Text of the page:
The story of the Tiny Purple Pantries starts when I saw the lines at the food pantries in my neighborhood grow longer and longer. So many people are now unemployed, hungry or homeless because of this pandemic and the pride or shame someone might feeling having to join that line for the first time felt very real. I also thought about the amount of food my family wastes on a weekly basis and wondered if there was an easy, no-contact, anonymous way to share our abundance with those who could use it.
Inspired by the mini libraries I've seen pop up, I decided to make some small wooden boxes. Full disclosure; I don't have any training as a woodworker, but I dabble and I build all the sets for the productions at the school where I teach geometry. So, the pantries may be a little crude and "informal" as Mary Berry might say, but they get the job done. And they are are getting more use than I ever could have imagined. I put 5 up in the Ditmas Park, Kensington, Windsor Terrace area and they get filled and emptied almost every day. I made another 5 after that and then upped the ante to 15 for a total of 25 pantries. One day they might be as ubiquitous as mailboxes.
I know it's not much, and there are systemic injustices that need to be addressed when so many people go hungry in such a wealthy nation. Those absolutely should be addressed, but in the mean time, a family on your block is going hungry tonight and you don't know about it. Furthermore, not only do these pantries stave off hunger for some of our neighbors, but it also brings the community together in a way I couldn't have imagined. Kindness and connection are bursting out of people. This pandemic has made us all hungry for community and this is a nice way to rebuild those broken bridges.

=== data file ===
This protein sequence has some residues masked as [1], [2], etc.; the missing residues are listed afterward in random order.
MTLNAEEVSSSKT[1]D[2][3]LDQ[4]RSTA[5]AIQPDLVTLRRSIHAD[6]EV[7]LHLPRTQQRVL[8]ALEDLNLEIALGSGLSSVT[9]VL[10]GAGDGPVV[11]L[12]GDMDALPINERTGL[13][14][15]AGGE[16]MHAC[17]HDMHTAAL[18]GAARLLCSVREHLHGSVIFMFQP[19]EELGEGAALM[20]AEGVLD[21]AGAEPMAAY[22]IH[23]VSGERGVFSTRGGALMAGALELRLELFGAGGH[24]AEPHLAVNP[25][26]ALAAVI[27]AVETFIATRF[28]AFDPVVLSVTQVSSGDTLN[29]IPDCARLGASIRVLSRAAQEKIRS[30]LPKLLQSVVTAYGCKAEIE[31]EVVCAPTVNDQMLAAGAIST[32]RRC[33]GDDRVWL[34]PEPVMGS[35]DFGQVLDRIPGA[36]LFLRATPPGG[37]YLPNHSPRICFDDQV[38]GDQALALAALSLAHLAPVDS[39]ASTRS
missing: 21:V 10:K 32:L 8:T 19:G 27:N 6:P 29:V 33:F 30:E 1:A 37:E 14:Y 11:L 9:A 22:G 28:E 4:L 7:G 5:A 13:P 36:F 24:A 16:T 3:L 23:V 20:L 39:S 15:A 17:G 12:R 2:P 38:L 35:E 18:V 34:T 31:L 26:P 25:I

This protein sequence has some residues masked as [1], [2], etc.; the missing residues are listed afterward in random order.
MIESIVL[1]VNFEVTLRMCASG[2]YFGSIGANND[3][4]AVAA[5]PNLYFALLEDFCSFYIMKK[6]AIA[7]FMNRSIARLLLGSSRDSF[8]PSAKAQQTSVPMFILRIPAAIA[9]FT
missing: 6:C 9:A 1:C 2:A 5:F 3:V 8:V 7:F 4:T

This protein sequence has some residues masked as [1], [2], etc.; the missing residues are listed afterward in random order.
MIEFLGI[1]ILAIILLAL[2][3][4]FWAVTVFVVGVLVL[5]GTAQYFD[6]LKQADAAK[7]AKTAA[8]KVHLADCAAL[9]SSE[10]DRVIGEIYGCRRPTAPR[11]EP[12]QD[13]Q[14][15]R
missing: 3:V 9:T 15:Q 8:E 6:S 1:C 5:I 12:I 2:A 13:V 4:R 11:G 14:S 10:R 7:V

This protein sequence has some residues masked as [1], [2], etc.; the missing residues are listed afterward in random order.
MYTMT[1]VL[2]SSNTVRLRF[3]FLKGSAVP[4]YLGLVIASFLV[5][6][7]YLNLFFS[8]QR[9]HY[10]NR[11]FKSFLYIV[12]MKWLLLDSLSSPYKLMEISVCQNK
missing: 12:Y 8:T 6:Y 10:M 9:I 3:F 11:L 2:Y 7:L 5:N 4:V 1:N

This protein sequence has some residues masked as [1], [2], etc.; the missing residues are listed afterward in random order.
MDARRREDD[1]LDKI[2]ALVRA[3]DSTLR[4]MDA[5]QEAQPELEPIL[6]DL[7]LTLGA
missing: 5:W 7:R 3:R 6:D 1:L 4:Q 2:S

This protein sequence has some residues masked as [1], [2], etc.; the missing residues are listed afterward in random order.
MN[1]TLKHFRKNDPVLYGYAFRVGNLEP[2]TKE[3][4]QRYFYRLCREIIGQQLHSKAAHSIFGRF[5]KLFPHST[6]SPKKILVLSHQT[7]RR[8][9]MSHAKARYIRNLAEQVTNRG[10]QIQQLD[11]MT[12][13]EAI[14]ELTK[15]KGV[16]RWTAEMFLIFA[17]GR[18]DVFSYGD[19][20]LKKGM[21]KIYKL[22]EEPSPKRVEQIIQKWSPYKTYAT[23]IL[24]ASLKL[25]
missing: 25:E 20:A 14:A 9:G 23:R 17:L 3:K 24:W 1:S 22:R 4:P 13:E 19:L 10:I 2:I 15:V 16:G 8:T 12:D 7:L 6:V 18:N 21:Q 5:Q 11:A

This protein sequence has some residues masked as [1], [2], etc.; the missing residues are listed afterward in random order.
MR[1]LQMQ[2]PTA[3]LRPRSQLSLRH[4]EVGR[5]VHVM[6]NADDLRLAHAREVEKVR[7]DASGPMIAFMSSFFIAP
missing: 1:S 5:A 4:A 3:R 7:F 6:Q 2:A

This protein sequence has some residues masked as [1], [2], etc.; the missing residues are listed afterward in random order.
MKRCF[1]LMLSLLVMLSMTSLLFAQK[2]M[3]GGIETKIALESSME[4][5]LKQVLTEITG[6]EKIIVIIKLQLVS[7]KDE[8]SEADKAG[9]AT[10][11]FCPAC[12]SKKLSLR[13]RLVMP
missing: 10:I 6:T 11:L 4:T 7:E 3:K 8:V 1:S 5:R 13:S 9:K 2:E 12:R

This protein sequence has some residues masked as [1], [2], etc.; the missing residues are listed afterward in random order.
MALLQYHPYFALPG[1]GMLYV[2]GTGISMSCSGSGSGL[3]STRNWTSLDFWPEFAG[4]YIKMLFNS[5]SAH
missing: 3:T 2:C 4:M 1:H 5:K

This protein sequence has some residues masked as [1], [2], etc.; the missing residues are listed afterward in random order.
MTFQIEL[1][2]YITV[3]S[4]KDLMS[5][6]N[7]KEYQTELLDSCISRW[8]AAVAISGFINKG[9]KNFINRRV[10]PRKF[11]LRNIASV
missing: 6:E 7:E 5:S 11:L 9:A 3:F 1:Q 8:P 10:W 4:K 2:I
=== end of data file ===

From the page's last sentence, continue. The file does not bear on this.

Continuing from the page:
What does the future hold for the Tiny Purple Pantry project? While it's nice to hold the hope that food insecurity won't be a prevalent issue in the community, that feels like a distant future. In the mean time, I want to make tiny purple pantries as ubiquitous as mailboxes. This means that the production of them has to expand beyond my borrowed basement wood shop. I'm resistant to the idea of outsourcing to an entity disconnected from the community. While it may be more efficient, it eliminates some of the community ownership and connection to the project. If someone helps build or even just paint their pantry, it will carry more pride and connection than just having one delivered and installed. These should be made by the community, for the community.
My vision is to create a practical math maker-space for young people to learn how to build pantries and other community benefiting projects. It would incorporate many of the standards and principles I try to convey in my math classroom, but all principles will be applied to the project of the day. We'll use trigonometry ratios to determine the hypotenuse of a roof. We'll use operations with fractions to calculate the measurement of a frame to a 16th of an inch. We'll determine the volume of soil needed to fill a cylindrical garden bed. I hope to never hear the phrase "why do we have to learn this?" in the practical math workshop as every geometry, trigonometry and algebra principle will be directly applied in the moment. It's a teacher's pipe dream, yes. But one I think I can make a reality.
I also hope to hone my woodworking skills and share my passion for this hobby with other women who may shy away from power tools because the use of them by women doesn't fit within traditional gender roles.
Feed coming soon